Be proactive about UTIs



By pH health care professionals

Your urinary tract includes the kidneys, ureters, bladder and urethra. These organs remove waste and excess water from your body, and urinary tract infections (UTIs) occur when bacteria enters the urinary tract. UTIs occurring in the bladder (bladder infection) usually are not serious if treated right away. However, if you are not proactive about taking care of them, bladder infections can spread to your kidneys. A kidney infection is serious and may be life threatening.

Symptoms of UTIs usually depend on which part of the urinary tract is infected. So, for example, when the infection is in the urethra, you may notice some burning with urination. However, if the infection is in the bladder, you might experience pelvic pain or frequency of urination with small amounts of urine being passed. If the kidneys are infected, you might experience upper back and side pain with a fever. A doctor can diagnose a bladder infection by performing a urinalysis (evaluating a sample of your urine).

What does hibiscus have to do with UTIs?

Hibiscus has long been used in Africa and Asia for treating UTIs. It is described as being mucilaginous, which suggests that it may help to coat and soothe the urinary tract and prevent bacteria from clinging to it. There are a couple reported clinical trials that suggest that the use of hibiscus extract decreased the likelihood of UTIs.  

Why is the hibiscus so effective?

The compounds in hibiscus responsible for some of these benefits are called calyces. The calyx contains significant amounts of polyphenols, flavonoids, sambubioanthocyanidins, proanthocyanidins and chlorogenic acids, which were reported by several studies to possess excellent antimicrobial activity against bacteria like E. coli, Staphylococcus, Bacillus subtilis and Pseudomonas aeruginosa.

So what should you do?

If you are otherwise healthy, you might try a hibiscus tea. It’s tasty and full of healthful benefits. But remember, trying hibiscus to promote urinary health is not a replacement for seeking out medical counsel or treatment for a urinary tract infection. Hibiscus may also have some side effects. For example, it may cause your blood pressure to drop, so use caution if you have low blood pressure. It may also interfere with the effectiveness of some drugs.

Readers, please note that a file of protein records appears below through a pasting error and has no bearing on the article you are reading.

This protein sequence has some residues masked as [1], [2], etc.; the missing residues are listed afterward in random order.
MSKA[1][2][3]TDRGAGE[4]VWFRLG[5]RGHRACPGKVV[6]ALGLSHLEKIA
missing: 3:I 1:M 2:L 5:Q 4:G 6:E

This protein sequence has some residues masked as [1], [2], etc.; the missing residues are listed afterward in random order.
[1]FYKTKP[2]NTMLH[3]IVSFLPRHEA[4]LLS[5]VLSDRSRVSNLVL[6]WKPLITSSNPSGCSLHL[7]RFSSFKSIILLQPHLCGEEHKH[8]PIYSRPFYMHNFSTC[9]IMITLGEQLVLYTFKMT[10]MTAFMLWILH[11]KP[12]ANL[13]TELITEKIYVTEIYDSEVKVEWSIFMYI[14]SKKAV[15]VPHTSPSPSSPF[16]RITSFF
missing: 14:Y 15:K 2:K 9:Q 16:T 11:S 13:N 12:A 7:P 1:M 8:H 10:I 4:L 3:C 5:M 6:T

Be proactive and enjoy your healthy life!

The pH professional health care team includes recognized experts from a variety of health care and related disciplines, including physicians, attorneys, nutritionists, nurses and certified fitness instructors. This team also includes the members of the pH Medical Advisory Board, which constantly monitors all pH programs, products and services. To learn more about the pH Medical Advisory Board, click here.

Comments (4)


So men can get UTIs as well?


Yes - men get UTIs too and when they do it may often be misdiagnosed.  It is rare in men under 50 but occurrence increases in men over 50.


thanks for this information! awesome!


UTI's are clinically more severe in females at younger ages 20-40 year, while a lot of UTI's are less symptomatic in younger males. Nevertheless both genders can get UTI's. E-coli infections are very prevalent in females, while less common in younger males. STD's like chlamydia occurs in both genders but may vary in obvious severity of symptoms. Nevertheless it should be checked and treated to avoid complications.


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